Michel Roux voted 'Beer Drinker of the Year 2007'

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Michel Roux voted 'Beer Drinker of the Year 2007'
Super-chef Michel Roux this year's 'Beer Drinker of the Year' and Steve Wellington, of Worthington's voted 'Brewer of the Year' - by the All-Party Parliamentary Beer Group.

Super-chef Michel Roux, chef-patron of the two Michelin star Le Gavroche restaurant in London, has been named as this year's 'Beer Drinker of the Year'.

Steve Wellington, head brewer of Worthington's White Shield Brewery in Burton upon Trent, has been voted 'Brewer of the Year' - by the All-Party Parliamentary Beer Group.

Steve's award for Brewer of the Year was given by the Group's Chairman, John Grogan MP, in recognition of his skill in brewing one of Britain's oldest bottle-conditioned ales, Worthington's White Shield, which in 2006 achieved the title 'Champion Bottle-Conditioned Beer of Britain.'

White Shield was first brewed in the 1820s and by 1971 it was one of only 5 bottled-conditioned beers that were still available in the UK (there are now over 800).

It has led the resurgence of interest in these live, un-pasteurised beers and it has consistently been voted as being one of the world's truly great beers.

Defiant survivor of the 1820's India Pale Ale tradition, when only the most flavoursome and highly hopped of beers endured the arduous voyage round the Cape of Good Hope to India, White Shield is bottled live and matures with age.

Like fine cask beer, bottled-conditioned White Shield boasts a small amount of William Worthington's feisty dual yeast, and will mature for at least 3 years after shipping from the nation's oldest micro-brewery in Burton on Trent.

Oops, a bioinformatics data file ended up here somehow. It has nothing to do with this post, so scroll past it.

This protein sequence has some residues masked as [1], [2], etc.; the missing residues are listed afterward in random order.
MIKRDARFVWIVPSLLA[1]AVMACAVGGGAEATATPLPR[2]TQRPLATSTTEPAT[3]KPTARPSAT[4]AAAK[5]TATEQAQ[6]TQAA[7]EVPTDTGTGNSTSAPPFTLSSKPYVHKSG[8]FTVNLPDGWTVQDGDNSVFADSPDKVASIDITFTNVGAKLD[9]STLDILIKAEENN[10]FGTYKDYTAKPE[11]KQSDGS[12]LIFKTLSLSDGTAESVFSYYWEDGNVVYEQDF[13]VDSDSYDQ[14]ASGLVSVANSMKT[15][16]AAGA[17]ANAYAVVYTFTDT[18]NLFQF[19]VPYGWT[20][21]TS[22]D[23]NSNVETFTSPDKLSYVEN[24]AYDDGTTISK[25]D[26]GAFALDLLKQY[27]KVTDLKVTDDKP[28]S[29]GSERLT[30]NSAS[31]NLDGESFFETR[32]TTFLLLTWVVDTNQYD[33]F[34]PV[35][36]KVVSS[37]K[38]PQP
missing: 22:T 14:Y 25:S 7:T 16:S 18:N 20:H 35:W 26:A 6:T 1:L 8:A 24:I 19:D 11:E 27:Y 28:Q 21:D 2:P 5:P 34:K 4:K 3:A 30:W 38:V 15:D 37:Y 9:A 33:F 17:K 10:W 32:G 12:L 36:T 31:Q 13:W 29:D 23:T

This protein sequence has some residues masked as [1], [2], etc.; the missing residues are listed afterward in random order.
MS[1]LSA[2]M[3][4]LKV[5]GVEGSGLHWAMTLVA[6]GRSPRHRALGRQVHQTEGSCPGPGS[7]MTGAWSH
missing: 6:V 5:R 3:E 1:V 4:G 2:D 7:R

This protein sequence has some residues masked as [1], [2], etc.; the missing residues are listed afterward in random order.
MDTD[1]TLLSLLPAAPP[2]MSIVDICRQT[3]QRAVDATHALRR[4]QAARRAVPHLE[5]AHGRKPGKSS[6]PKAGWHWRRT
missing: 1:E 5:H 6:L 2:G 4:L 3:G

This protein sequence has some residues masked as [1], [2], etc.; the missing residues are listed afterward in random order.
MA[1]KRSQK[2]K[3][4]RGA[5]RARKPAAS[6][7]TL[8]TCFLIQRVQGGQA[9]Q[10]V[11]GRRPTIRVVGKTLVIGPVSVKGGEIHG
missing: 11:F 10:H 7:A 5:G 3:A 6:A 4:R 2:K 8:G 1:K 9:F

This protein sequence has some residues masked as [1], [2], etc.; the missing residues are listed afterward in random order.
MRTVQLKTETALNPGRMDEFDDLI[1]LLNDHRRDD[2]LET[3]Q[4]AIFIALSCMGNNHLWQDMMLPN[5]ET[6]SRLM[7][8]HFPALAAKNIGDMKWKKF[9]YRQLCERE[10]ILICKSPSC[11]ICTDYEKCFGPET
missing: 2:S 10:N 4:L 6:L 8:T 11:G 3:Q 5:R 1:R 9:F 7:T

Super-Chef Michel Roux in his acceptance speech thanked Coors Brewers for the help they had given him in establishing the first beer list ever in the history of Le Gavroche restaurant, set up by his father Albert and his uncle Michel in 1967.

Michel Roux said: "My interest in different styles of beer and in their suitability to special dishes came out of research I carried out for my book 'Matching food & wine - classic and not so classic combinations', and I became very excited by some of the rather surprising beer and food matches I discovered.

"Since then, we have held several dinners at Le Gavroche with Coors Brewers and others to seek out new pairings and many of them have been gastronomically ravishing.

"So far the reaction has been overwhelmingly positive. This encouraged me to introduce a beer list in April 2006, which showcases unusual beers of many different styles."

John Grogan, MP for Selby and Chairman of the All Party Parliamentary Beer Group commented: "Not offering interesting beers in restaurants or at official and diplomatic functions reflects a snobbery which has no place in a modern Britain. Not only is beer lower in alcohol than wine, it also has over a thousand different styles from which to choose. It is time that our national drink, served lightly chilled and in attractive glassware, should gain the same sort of practical and emotional support that France gives its wines."

Steve Wellington of the Worthington White Shield brewery said:

"These inspired new beer lists show that both gastronomically and commercially it is important for Britain's restaurants to understand the potential of beer. There are beer styles now available in Britain to complement even the most demanding food, including dishes like artichokes, chocolate or sushi, which are the historic enemies of wine. The age of beer lists on every good menu is fast approaching."

Related topics: Beer

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